2. All Fracked Up

Are the environmental costs higher than the benefits of a domestic energy boom?

This year, fracking was all over the news.     Photo: Courtesy of Texas Sharon

Hydraulic fracturing, a means of natural gas extraction that you might know better by its street name, fracking, started gaining national attention in 2010, with the release of the documentary Gasland. But this year it gushed into headlines. Many landowners who've taken pay-outs in exchange for allowing fracking on their land (and others who just live nearby drill sites) say the practice, which entails drilling deep into the ground and forcing a mix of water and chemicals into the shale deposits to release the gas, has contaminated their water. Scientists have directly linked fracking with increased earthquake activity. The Environmental Protection Agency is proposing revising rules that regulate the oil and gas industry, including adding air pollution standards for fracking, but the bigger regulatory problem is that fracking ultimately falls under the control of state governments. Most recently, the EPA implicated fracking as the source of contaminated groundwater in Wyoming. On the other side of the debate is the promise of thousands of jobs in fracking hotspots from Pennsylvania to Colorado and beyond, plus it's framed as a way to reduce our dependence on foreign energy sources. Look for the controversy over the safety of this extraction method to continue in months and years to come. Despite these concerns, the U.S. Energy Information Agency expects shale gas production to account for half of the total natural gas production in this country in the next 25 years.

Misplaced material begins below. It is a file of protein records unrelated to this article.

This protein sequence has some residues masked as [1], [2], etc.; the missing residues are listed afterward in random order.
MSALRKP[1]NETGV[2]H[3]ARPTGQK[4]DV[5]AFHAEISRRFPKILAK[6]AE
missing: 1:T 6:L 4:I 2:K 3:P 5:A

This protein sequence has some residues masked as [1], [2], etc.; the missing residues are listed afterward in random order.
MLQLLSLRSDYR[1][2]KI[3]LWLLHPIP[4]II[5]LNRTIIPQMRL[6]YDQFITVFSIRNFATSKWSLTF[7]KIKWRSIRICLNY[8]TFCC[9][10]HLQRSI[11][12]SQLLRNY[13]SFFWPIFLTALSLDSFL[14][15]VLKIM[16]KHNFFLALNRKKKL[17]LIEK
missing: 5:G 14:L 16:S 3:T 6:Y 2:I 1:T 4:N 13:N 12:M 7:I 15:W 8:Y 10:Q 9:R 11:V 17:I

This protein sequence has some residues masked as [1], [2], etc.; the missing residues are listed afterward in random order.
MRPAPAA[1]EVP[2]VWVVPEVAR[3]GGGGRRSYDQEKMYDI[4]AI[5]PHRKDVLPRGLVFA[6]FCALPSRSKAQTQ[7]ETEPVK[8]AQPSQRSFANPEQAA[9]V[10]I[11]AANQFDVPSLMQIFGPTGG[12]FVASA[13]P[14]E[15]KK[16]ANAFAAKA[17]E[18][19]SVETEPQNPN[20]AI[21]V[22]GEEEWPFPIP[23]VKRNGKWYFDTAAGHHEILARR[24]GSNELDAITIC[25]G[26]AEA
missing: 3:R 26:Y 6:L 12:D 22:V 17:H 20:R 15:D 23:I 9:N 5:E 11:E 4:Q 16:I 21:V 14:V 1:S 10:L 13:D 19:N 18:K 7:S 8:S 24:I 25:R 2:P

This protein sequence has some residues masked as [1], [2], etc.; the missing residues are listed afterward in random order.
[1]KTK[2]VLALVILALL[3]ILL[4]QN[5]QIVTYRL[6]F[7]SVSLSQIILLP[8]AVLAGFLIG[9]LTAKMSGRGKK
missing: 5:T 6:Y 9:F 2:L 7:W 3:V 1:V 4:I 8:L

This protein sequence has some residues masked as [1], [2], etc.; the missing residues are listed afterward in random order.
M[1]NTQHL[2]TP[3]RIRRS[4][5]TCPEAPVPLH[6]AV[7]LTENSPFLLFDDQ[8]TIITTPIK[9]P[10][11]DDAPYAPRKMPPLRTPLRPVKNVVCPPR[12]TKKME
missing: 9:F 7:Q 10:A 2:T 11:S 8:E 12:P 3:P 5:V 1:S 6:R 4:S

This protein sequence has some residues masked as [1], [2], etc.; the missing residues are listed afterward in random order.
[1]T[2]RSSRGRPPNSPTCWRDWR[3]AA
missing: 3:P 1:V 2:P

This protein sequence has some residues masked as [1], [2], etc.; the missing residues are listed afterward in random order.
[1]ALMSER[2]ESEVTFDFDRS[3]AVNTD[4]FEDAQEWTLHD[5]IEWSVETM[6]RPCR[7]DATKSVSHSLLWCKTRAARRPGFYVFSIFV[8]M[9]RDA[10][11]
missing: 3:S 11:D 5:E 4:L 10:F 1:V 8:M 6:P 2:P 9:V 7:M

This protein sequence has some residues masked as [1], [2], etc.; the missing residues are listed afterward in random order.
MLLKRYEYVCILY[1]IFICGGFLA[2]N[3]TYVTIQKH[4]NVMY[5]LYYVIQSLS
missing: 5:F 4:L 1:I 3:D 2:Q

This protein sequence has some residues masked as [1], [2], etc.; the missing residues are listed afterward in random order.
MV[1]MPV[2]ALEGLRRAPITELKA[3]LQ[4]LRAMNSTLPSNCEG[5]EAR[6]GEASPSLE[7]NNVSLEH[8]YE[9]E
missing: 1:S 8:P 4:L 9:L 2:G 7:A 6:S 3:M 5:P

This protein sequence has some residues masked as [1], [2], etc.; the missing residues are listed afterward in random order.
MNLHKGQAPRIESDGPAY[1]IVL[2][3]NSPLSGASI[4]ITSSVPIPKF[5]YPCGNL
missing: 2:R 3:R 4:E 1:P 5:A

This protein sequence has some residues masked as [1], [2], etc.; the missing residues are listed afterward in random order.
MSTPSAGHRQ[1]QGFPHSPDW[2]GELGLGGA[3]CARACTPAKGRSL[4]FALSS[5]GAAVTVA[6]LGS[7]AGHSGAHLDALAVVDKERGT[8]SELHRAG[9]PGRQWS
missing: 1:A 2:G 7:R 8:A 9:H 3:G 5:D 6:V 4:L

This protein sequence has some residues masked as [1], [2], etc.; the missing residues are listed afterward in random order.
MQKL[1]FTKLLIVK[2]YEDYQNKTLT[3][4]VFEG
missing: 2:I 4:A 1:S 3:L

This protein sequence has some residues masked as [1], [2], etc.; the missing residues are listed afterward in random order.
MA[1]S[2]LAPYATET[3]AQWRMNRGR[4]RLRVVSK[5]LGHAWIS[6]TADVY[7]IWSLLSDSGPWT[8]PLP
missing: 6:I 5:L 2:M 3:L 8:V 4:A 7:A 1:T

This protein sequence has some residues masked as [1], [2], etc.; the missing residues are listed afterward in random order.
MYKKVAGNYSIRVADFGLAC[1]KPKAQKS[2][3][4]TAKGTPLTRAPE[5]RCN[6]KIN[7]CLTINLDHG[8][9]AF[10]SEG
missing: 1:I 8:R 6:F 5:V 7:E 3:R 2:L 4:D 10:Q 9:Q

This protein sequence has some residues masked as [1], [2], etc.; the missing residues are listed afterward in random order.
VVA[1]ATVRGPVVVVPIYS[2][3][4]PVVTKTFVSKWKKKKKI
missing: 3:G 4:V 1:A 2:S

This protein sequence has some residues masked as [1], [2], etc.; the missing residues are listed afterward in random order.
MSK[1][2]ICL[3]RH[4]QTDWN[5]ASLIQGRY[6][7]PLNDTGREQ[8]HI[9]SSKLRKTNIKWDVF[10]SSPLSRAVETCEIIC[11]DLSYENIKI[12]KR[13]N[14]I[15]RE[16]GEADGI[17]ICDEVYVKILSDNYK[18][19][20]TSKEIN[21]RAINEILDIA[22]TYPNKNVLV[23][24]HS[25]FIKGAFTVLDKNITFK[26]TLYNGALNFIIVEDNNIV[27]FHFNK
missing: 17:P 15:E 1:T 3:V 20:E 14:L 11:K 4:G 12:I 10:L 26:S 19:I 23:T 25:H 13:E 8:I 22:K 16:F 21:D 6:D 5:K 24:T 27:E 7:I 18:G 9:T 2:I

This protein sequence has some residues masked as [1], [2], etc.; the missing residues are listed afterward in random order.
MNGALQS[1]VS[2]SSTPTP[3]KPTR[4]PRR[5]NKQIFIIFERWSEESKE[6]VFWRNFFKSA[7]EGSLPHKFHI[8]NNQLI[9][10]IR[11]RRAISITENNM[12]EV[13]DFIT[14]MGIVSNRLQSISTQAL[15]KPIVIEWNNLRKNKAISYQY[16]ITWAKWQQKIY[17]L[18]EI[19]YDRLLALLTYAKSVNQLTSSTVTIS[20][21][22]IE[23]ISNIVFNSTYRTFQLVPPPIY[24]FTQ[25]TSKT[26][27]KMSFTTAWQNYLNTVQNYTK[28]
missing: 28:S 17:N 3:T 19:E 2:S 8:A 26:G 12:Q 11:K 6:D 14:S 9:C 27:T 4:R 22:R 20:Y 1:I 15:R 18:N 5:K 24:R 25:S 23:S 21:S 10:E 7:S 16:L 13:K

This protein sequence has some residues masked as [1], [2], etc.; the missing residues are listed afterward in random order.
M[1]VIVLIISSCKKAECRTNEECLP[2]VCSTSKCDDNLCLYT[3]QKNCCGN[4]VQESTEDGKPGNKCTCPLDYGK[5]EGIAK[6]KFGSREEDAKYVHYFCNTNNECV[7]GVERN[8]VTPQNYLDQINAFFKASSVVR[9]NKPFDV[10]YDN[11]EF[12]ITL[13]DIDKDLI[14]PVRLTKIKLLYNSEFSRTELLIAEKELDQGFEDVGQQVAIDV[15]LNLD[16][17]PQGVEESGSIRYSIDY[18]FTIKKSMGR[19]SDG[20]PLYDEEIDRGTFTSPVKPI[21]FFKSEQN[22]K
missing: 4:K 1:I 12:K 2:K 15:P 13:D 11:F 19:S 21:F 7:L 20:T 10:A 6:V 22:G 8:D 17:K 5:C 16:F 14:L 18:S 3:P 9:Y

Read more at The New Yorker and The New York Times

More at Outside

Elsewhere on the Web

Comments